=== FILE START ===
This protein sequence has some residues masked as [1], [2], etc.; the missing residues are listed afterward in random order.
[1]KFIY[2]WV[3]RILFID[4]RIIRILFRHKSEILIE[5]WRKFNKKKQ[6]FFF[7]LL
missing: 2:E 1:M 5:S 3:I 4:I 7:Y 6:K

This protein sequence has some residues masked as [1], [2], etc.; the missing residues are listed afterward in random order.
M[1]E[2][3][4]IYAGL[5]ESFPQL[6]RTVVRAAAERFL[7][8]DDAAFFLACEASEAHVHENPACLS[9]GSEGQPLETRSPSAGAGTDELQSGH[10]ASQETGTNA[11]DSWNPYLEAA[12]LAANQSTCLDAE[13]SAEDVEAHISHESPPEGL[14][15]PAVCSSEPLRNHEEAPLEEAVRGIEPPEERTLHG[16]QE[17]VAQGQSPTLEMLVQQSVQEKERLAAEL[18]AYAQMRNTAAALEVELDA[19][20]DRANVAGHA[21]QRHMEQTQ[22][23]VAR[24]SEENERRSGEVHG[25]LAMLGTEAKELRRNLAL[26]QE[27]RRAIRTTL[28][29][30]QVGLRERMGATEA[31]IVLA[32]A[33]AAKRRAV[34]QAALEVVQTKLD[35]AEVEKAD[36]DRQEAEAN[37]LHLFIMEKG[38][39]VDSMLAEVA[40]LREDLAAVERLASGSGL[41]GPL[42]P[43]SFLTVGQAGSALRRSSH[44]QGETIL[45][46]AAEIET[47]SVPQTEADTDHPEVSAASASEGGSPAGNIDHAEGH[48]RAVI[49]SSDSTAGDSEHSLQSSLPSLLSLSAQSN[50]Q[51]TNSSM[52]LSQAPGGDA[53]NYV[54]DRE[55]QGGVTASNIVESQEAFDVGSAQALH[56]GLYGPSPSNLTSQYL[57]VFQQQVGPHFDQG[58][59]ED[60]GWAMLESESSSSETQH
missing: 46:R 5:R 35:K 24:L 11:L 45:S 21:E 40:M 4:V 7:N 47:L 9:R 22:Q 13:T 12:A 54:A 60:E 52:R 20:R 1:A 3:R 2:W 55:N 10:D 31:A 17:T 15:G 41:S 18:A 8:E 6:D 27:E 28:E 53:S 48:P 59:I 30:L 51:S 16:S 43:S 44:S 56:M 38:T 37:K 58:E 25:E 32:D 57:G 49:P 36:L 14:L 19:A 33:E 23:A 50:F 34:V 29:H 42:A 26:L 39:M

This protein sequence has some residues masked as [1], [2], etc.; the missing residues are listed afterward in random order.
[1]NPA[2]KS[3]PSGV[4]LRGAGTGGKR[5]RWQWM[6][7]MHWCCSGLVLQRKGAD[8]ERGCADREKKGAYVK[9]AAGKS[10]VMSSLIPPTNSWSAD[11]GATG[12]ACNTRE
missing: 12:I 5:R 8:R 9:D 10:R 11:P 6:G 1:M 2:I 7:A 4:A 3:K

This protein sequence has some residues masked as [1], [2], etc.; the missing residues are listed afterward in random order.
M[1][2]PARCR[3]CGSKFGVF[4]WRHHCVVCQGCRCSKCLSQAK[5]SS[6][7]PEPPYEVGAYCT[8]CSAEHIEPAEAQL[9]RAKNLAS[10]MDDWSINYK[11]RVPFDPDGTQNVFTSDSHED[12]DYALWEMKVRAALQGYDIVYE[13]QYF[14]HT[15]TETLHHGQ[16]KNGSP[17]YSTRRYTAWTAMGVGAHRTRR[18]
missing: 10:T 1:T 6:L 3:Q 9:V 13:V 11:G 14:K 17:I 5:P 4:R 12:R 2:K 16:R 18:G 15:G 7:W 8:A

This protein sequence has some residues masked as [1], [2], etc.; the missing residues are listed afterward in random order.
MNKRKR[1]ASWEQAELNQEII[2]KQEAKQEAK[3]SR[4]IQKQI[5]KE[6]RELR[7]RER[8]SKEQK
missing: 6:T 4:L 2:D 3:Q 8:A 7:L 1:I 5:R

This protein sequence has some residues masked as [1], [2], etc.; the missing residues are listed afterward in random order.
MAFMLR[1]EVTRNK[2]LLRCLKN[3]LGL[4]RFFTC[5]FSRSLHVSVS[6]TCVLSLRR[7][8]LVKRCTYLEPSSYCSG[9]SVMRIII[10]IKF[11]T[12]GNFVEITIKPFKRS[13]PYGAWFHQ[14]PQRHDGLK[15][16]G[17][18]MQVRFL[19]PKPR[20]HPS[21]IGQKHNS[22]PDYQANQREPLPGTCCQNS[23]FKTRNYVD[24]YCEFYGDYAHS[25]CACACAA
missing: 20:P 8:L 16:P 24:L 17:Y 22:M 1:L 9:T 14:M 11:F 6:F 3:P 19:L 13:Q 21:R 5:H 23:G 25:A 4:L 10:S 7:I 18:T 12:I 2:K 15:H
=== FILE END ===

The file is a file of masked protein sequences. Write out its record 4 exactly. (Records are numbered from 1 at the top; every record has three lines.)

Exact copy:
This protein sequence has some residues masked as [1], [2], etc.; the missing residues are listed afterward in random order.
M[1][2]PARCR[3]CGSKFGVF[4]WRHHCVVCQGCRCSKCLSQAK[5]SS[6][7]PEPPYEVGAYCT[8]CSAEHIEPAEAQL[9]RAKNLAS[10]MDDWSINYK[11]RVPFDPDGTQNVFTSDSHED[12]DYALWEMKVRAALQGYDIVYE[13]QYF[14]HT[15]TETLHHGQ[16]KNGSP[17]YSTRRYTAWTAMGVGAHRTRR[18]
missing: 10:T 1:T 6:L 3:Q 9:V 13:V 11:G 14:K 17:I 5:P 4:R 12:R 2:K 16:R 18:G 15:G 7:W 8:A